You are currently viewing Can Sex During Pregnancy Induce Labor?

Can Sex During Pregnancy Induce Labor?

can sex induce laborStocksy

Getting it on once you’ve reached full-term just might be the ticket out your baby needs. Here’s what you need to know about sex and labor induction.

If you’ve hit (or passed) your due date, you may be looking for natural ways to nudge your baby along already. But can sex induce labor in full-term women? And are there risks for having sex in the last few weeks of pregnancy?

While studies on the topic are still limited, sexy time could be your ticket to labor and delivery. Here’s what you need to know about whether sex can induce labor.

Can Having Sex Induce Labor?

Sex might seem the obvious solution to speeding along labor: Contractions of the uterus are part and parcel of having an orgasm, and they can be quite powerful and last up to half an hour. But it’s not just those post-climax contractions that are thought to potentially help induce labor if your body is ready.

Sperm contains prostaglandins, or fatty acids that act like hormones, which are also produced by your uterus to thin and dilate the cervix and jump-start contractions in preparation for delivery. In fact, medications used by doctors to induce labor (like misoprostol) contain a synthetic version of prostaglandins that have been shown to help speed along labor.

What’s more, nipple and genital stimulation as well as orgasm have been touted as a natural way to increase levels of oxytocin, a hormone produced by your body to trigger labor contractions when you’re ready to deliver. Oxytocin is also commonly used by doctors in a synthetic form to induce labor.

Does Sex Always Induce Labor?

Although there’s reason to think that late-term sex could potentially induce labor, there just hasn’t been enough research to prove that it really works. One small study found that sex did, in fact, induce labor in low-risk women at 41 weeks — but when the study was repeated a few years later, full-term women who got it on were actually less likely to go into labor. In fact, most of the studies that have been done have either been inconclusive or shown that sex does not induce labor.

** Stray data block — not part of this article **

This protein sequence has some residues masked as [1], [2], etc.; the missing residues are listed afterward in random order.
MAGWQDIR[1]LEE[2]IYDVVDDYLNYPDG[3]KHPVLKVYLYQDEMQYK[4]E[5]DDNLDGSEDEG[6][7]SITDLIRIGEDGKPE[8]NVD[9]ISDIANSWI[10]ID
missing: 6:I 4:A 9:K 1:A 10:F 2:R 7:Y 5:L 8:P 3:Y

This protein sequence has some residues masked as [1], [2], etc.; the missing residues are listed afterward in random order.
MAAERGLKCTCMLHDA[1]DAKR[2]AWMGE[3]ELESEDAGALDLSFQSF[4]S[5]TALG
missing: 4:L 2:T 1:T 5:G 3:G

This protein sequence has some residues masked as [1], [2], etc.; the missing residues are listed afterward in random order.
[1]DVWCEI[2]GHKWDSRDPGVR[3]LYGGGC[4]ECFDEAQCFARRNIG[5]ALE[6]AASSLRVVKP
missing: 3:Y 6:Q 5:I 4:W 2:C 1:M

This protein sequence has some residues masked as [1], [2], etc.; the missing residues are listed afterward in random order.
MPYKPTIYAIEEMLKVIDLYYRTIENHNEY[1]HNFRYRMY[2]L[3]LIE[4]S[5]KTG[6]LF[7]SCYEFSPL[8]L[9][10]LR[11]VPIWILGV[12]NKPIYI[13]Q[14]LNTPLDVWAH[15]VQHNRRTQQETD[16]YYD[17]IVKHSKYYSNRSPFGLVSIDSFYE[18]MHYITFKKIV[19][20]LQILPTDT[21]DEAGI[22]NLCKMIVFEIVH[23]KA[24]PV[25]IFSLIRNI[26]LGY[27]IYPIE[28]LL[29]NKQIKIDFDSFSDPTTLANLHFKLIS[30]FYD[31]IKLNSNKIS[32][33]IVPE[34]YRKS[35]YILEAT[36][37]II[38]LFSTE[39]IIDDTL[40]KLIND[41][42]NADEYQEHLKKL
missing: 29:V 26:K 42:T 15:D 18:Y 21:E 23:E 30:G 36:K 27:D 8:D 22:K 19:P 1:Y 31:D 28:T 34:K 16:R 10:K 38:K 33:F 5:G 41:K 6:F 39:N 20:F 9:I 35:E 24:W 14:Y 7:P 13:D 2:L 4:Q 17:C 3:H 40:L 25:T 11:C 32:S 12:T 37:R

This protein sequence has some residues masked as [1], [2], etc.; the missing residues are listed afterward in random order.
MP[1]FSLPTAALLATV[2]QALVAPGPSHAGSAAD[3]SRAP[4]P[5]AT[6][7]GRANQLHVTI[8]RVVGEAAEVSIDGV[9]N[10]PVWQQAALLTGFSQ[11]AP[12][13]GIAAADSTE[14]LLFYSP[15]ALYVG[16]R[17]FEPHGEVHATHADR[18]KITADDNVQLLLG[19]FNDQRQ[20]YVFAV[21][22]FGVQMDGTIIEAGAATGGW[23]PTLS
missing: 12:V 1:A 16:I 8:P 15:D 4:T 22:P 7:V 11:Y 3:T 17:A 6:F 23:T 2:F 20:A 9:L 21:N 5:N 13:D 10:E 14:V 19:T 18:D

When Can Sex Bring on Labor?

Research shows that for women with normal, complication-free pregnancies, sex and orgasm don’t trigger labor unless conditions for labor are ripe — in other words, if you’re full-term or past-term.

Is It Risky to Have Sex in the Last Weeks of Pregnancy?

Worried that sex might induce labor a bit too soon — from week 32 up to 37, 38 or 39 weeks? The contractions after orgasm aren’t a sign of labor unless your body is ready for it. If there’s a reason you shouldn’t have sex during pregnancy (because you’re at high risk for preterm labor or have a placenta problem, for example), your practitioner has likely already brought it up with you (and usually well before the home stretch). So if you still have the urge to get it on and you have the green light from your ob-gyn or midwife, go for it!

Can Some Sex Positions Induce Labor More Than Others?

There’s just no good research showing that any sex positions are more likely to induce labor than others. That said, a key ingredient to sex potentially inducing labor is that both of you orgasm — so choose whatever position (woman-on-top is a favorite pick) or sex toy that does it for you.

Remember that there are, of course, some sex positions you simply can’t attempt in the last few weeks of pregnancy —  notably your partner on top, since you should avoid spending too much time on your back to avoid cutting off blood supply to your lower body (plus it would practically take an acrobatic feat to comfortably navigate that baby bump). Rear-entry and side-lying are two other good options at the very end of pregnancy.

Bottom line: Most practitioners allow patients with normal pregnancies to have sex right up until delivery day without fear that they’ll go into labor before it’s really time. But check with yours to see what’s safe in your situation.

From the What to Expect editorial team and Heidi Murkoff, author of What to Expect When You’re Expecting. Health information on this site is based on peer-reviewed medical journals and highly respected health organizations and institutions including ACOG (American College of Obstetricians and Gynecologists), CDC (Centers for Disease Control and Prevention) and AAP (American Academy of Pediatrics), as well as the What to Expect books by Heidi Murkoff.

View Sources

  • What to Expect When You’re Expecting, 5th edition, Heidi Murkoff and Sharon Mazel.
  •, Is Sex Safe During Pregnancy?, June 2018.
  •, Cramps and Contractions After Sex During Pregnancy, June 2018.
  •, Inducing Labor: When and Why You Might Be Induced, January 2017.
  • American College of Obstetricians and Gynecologists, Labor Induction, September 2017.
  • British Medical Journal, Labour Induction With Prostaglandins: A Systematic Review and Network Meta-Analysis, February 2015.
  • National Institutes of Health, National Library of Medicine, Coitus and Orgasm at Term: Effect on Spontaneous Labour and Pregnancy Outcome, November 2009.
  • National Institutes of Health, National Library of Medicine, Sex in Pregnancy, April 2011.
  • National Institutes of Health, National Library of Medicine, Sexual Intercourse at Term and Onset of Labor, June 2006.
  • National Institutes of Health, National Library of Medicine, Effect of Coitus at Term on Length of Gestation, Induction of Labor, and Mode of Delivery, July 2006.
  • Cochrane Pregnancy and Childbirth Group, Oral Misoprostol for Induction of Labour, June 2014.
  • International Society for Sexual Medicine, Is Oxytocin Recommended for Treatment of Female Sexual Dysfunction?